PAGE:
The people of Parihaka still talk about the soldiers coming into the village while the children played on the road and the women took food to the soldiers as a gesture of manaakitanga. They also talk about their people being taken away and the village burned to the ground. They remember those events through sayings like: E tu tamawhine i te wa o te kore. A reference to encourage women to stand and speak because all of the men had been taken away to prison.

I said in that maiden speech, and I maintain now:

I believe, if we were to educate our people and indeed the whole country about our history and the rights inherent in the Tiriti o Waitangi, about why things are as they are, then perhaps we can start making positive changes for the whole country.

So there you go. The constitution is important and I can’t agree more with Judge Eddie Taihakurei Durie, who said: “honoring the Treaty was, however, not just a Bill of rights for tangata whenua it was also a Bill of rights for those who belonged to the land by right of that treaty. Yet despite the policy and legislative changes that have taken place to better recognise the Treaty, shortfalls remain which adversely affect the lives of whānau, hapū and iwi; and which compromises our potential as a nation”.

Inextricably linked to my own views, I cannot speak tonight about the importance of the Cross-Party Reference Group in relation to the Constitutional Review, without a reference to why the Māori Party instigated the Review in the first instance.

Of course you will all remember that the political context at the time was the Repeal of the Foreshore and Seabed Act.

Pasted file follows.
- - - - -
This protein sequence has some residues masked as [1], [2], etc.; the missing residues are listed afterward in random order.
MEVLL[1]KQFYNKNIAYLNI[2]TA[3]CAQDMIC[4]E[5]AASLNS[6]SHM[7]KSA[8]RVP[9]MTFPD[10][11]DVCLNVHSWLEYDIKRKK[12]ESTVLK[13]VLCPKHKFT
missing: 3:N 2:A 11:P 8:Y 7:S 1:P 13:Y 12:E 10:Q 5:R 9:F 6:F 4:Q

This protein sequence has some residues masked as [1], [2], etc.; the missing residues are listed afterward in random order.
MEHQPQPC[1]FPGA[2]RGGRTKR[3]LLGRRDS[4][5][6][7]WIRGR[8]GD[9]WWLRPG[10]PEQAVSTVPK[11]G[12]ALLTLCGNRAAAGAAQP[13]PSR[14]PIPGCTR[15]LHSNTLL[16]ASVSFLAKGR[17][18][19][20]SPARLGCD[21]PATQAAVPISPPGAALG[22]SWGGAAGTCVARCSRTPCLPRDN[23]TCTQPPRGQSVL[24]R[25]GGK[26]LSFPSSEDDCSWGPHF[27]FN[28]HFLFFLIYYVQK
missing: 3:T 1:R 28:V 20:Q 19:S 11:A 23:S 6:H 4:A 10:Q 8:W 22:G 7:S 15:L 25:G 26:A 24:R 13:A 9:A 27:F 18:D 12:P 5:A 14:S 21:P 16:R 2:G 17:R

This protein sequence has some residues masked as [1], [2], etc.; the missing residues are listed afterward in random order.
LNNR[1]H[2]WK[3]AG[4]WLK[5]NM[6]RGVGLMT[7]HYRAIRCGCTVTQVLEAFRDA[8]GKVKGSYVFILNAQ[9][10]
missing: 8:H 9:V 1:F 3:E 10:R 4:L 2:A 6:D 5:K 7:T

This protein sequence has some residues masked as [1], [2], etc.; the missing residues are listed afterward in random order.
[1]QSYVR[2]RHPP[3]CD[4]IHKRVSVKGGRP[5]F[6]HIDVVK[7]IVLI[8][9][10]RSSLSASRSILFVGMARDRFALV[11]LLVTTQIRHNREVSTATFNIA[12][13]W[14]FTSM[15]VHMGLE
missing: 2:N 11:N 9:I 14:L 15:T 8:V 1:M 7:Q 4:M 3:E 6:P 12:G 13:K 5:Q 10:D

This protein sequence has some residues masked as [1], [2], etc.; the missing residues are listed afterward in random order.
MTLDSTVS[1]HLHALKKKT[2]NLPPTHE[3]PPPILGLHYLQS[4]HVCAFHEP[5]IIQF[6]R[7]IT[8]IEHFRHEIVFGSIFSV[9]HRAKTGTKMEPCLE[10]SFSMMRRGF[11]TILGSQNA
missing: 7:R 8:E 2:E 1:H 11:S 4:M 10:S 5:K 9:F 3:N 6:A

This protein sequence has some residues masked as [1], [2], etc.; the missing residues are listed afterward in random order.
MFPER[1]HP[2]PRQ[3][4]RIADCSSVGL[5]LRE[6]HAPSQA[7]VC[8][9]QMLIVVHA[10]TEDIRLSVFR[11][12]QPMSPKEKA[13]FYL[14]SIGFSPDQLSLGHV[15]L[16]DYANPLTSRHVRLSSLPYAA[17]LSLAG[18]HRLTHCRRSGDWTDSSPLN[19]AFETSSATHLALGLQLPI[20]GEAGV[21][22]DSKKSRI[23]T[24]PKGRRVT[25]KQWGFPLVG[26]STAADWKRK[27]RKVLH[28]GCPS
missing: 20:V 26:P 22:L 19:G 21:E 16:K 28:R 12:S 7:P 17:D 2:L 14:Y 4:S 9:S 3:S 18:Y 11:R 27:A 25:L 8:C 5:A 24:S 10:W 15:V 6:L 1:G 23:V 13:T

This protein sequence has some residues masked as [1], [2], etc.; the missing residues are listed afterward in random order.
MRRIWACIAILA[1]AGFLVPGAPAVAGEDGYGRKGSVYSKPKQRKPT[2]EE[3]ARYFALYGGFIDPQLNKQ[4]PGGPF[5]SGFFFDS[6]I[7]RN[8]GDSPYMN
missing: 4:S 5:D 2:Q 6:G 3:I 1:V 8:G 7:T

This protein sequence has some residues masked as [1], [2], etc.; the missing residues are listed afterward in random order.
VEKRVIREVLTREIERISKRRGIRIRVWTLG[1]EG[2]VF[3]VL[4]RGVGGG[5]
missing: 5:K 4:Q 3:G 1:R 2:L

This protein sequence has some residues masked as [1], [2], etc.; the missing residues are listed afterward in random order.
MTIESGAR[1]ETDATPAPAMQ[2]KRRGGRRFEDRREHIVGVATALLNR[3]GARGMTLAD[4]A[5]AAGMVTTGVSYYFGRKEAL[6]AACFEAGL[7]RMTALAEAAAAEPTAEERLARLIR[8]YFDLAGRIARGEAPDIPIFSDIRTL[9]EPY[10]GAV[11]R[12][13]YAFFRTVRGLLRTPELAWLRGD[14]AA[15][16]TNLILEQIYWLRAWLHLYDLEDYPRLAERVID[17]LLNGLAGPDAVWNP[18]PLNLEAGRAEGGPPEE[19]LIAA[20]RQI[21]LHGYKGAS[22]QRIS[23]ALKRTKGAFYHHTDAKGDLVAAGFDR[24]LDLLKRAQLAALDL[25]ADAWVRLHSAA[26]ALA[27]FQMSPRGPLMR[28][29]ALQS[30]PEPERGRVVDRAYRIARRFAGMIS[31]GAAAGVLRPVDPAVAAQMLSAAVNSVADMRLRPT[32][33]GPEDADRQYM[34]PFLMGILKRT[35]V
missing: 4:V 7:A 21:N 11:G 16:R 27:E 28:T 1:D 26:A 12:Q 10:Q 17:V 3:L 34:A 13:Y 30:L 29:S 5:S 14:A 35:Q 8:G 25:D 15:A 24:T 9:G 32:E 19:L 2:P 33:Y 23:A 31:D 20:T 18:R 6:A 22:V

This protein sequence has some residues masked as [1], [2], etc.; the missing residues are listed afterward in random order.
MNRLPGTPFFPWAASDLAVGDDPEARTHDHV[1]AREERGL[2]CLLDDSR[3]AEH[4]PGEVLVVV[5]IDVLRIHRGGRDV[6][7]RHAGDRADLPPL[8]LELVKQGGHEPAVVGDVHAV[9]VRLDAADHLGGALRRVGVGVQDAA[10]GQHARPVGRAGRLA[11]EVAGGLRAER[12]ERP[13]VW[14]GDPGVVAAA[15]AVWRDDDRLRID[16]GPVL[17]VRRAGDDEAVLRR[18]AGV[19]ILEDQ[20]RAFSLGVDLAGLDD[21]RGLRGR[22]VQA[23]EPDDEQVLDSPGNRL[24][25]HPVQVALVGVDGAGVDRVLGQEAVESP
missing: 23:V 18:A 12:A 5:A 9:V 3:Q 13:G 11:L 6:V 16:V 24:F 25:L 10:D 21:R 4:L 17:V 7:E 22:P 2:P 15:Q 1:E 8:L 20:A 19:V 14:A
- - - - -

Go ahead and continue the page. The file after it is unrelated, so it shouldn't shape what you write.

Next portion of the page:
In a way, the depth of feeling toward all matters relating to Te Tiriti o Waitangi was and still remains the very essence of the Māori Party.

In the next few weeks for example, my colleague, Hon Dr Pita Sharples, will lead off the first reading of the Mokomoko (Restoration of Character, Mana, and Reputation) Bill.

The Bill will give effect to an agreement he signed on behalf of the Crown, with Te whanau a Mokomoko on 28 September 2011 at Waiaua Marae in Opotiki.

The Bill will provide statutory recognition of the 1992 free pardon for the tupuna Mokomoko in relation to the murder of the missionary Carl Sylvius Volkner in 1865.

The signing of the agreement and introduction of legislation are significant milestones towards restoring the character, mana and reputation of Mokomoko and his descendants. It is also a step towards restoring the relationship between the Crown and Te whanau a Mokomoko.

So I say, just as Mokomoko of Te Whakatohea did when he made a statement before being hanged for a crime he did not commit, for which he has since been pardoned

"Tangohia te taura i taku kaki, kia waiata au i taku waiata". "Take the rope from my throat so I may sing my song".

This, I believe was a reference to his desire to let the world know the truth about his conviction and I feel like that tonight as I describe our depth of conviction in the Māori Party to agree the Review in our Relationship Accord with National.

Here we are, the Maori Party freely able to sing our song without concern for being told to "get in behind" or be quiet. We are here unashamed of our role.

Defend Maori rights and advance the aspirations of our people for the betterment of the whole country. We are here for our people. We are here for the nation.

Our party asked for the Review because of the strong need for nationhood building and the creation of a society that is more inclusive. The Treaty, as New Zealand’s founding document belongs to all of us and “must be the backbone for constitutional change”. “We want open and informed debate for constitutional change.

The Maori Party’s priority to review the constitution came from decades of concern about the Treaty and its position in the constitution and treatment by successive governments.